The Moon Expels Seeds of White Pomegranate
she cannot fertilize every shadow that springs from earth to sky.
Darker shrubs are a constant source for the brown pod she loves,
the tint of a loverÕs thigh, deep inside, where the flesh begins
to emit the fragrance of wild mushroom. I wonder at the moonÕs soul
—gossamer as it must be to give the fox pause, to guard the way
for the sticky snail moving toward the bearded Iris. Dawn.
Catapults of tiny seeds scatter to earth, narrow pearls sewn
deep into the hem of a wedding dress.
Silver dew in Spring
Face glowing earthshine
Fireflies at rest
The midshipman watches the forest-glade
ThursdayÕs crown echoes off the easy.
Somnolence on stiff fabric leaves him dreary.
Foolish to wonder the personÕs
identity and what he stole.
Foolish to rummage around in the cellulose-blistered
The wide moorland is one dialect too many.
Landslide never was a denial, tectonics,
a methane of meat and drink
a fish for stringing.
I stole its silhouette; I stepped to its crystalline.
Tongue-shapes, always a denomination,
the idea of Goddess.
The giant hovered over my little wide world;
I made my move for the hypothetical sun
my broadside and seed.
~in the style of Charles Wright
If only I could rub against syllables
written on ancient tablets,
etched with rage of spring rain.
I long to show him the creamy lilacÕs
whisper easy as a new willow
grazing his neck.
I would do penance, swim the canal
thrice over, supplicate my most irritating muse,
sink into throats of desert blooms,
embrace the nude.
Watch how he fingers his laces,
holds the opening, caresses in-step,
secures arch for support
eases the muscular foot in so gently,
lashed and taut.
If only desire could be this simple,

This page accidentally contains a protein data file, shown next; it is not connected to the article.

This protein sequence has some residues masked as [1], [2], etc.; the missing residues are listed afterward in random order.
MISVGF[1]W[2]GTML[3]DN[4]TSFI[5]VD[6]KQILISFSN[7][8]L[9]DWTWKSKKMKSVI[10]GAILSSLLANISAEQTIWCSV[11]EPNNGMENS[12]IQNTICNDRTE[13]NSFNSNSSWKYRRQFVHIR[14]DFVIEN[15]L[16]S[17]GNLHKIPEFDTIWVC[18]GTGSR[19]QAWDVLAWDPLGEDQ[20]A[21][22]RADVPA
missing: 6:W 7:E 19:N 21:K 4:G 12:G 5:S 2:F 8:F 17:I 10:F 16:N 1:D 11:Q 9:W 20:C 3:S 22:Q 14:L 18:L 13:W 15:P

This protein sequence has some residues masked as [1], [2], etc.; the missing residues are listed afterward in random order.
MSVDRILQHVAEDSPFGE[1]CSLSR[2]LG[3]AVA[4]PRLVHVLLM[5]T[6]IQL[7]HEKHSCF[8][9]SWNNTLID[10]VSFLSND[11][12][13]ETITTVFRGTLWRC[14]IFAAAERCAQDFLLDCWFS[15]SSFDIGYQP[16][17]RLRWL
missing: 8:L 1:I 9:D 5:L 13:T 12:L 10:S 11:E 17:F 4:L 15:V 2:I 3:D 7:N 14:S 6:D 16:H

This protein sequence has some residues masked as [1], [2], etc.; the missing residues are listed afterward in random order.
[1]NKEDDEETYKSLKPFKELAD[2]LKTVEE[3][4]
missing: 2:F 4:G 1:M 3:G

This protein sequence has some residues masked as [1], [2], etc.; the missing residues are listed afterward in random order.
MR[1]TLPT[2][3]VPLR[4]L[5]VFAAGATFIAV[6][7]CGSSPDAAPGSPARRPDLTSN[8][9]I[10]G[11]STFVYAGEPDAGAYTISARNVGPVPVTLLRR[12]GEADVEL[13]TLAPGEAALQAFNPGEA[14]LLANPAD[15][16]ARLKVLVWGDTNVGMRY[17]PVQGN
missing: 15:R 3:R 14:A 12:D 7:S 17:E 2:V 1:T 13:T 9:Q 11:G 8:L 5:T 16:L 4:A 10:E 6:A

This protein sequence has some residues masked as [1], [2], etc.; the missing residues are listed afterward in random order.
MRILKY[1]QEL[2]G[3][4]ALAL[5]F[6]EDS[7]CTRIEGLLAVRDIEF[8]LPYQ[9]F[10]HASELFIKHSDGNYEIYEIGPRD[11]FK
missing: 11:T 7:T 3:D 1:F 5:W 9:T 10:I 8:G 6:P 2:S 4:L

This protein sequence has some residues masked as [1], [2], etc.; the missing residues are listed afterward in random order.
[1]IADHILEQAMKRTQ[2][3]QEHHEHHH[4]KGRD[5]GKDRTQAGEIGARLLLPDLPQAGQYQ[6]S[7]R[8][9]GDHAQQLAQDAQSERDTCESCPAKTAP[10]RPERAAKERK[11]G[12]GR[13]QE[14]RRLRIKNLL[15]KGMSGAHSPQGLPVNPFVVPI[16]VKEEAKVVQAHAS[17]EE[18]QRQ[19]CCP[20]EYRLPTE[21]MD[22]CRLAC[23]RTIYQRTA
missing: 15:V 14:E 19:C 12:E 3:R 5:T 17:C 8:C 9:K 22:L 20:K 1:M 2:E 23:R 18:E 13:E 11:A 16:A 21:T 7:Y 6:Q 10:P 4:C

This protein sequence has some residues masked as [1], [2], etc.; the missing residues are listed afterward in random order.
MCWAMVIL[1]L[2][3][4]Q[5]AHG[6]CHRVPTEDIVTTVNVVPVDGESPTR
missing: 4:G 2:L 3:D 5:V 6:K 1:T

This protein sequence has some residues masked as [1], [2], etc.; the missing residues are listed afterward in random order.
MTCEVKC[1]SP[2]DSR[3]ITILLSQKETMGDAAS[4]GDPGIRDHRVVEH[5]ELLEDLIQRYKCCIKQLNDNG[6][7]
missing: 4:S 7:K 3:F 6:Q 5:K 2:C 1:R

minute adjustment there.
IÕm driven to shameful action.
Reduced to this,
I want to bronze his NikeÕs
all thatÕs left of bliss!
How melodious the sound, places without windows,
guideposts to pilgrimage, ancient trackways
aligned along ridge tops,
stone protrusions and hillforts like sentinels,
linked by mystical, magnetic forces.
Follow a fieldstone wall;
walk to a small village!
In clumps of trees,
find old crockery hidden in pine branches.
Place an amulet there.
Amid banks of glittering chicory and cress,
icy streams cascade over the North Downs
Walk northwest. Take a boat to Iona,
Iona in its solitude, old light and stone crosses.
Notice the soft colors of worn books
in the simply hewn library.
Make your own line-of-sight navigation,
your own map of the world
as when KrishnaÕs mother opened
his mouth full of sand
and discovered the sparkling universe inside.
Why do we admire the ancients so,
their begging bowls, their broth?
When you come to an end,
graph your journey, consult plot plans,
Ask a red hawk to come with you.
Origin of Wells
~a personal mythology
A summer day in old Scotland, yellow algae like cake bread, thrived along the shore. Then, everything changed when UncleÕs net slipped under the flatboat, the master net, the one to catch fish for an entire season. We were just playing, scooping wild raspberries that hung down into greenest water. Men searched through the white pearlized night, torches illuminating birch trunks, a candlelit forest. By morning, shoreline receded; oars turned to dibbles (digging sticks), to poke holes in russet earth. Worms began to grow under fish scales, shaping flesh like sickles. Women, in wild rye gardens wept for lack of water—tears gushing in circles like acidic craters creating new springs, burning depressions, marking private plots, gouging enough earth to construct wells. Water said, ÒNow you must stay in one land, create barriers, learn to disturb sleeping stones. No more following reindeer spoor and salmon runs. No more winterÕs store of dried fish and venison. For eternity, you have left deepest oceans."
When the air is cobalt, feel hidden fistulas
WinterÕs swollen glands
Old sea water in your eye
The hint, salt stinging
© Jeanine Stevens